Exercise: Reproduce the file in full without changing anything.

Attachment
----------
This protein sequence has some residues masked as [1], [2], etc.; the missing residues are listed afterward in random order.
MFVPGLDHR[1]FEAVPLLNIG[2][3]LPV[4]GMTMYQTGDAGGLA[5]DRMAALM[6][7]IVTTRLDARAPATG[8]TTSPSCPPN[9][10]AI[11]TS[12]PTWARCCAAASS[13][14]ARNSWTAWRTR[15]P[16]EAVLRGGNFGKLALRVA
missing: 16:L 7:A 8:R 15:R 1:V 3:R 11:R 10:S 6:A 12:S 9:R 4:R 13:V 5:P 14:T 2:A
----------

This protein sequence has some residues masked as [1], [2], etc.; the missing residues are listed afterward in random order.
MFVPGLDHR[1]FEAVPLLNIG[2][3]LPV[4]GMTMYQTGDAGGLA[5]DRMAALM[6][7]IVTTRLDARAPATG[8]TTSPSCPPN[9][10]AI[11]TS[12]PTWARCCAAASS[13][14]ARNSWTAWRTR[15]P[16]EAVLRGGNFGKLALRVA
missing: 16:L 7:A 8:R 15:R 1:V 3:R 11:R 10:S 6:A 12:S 9:R 4:R 13:V 5:P 14:T 2:A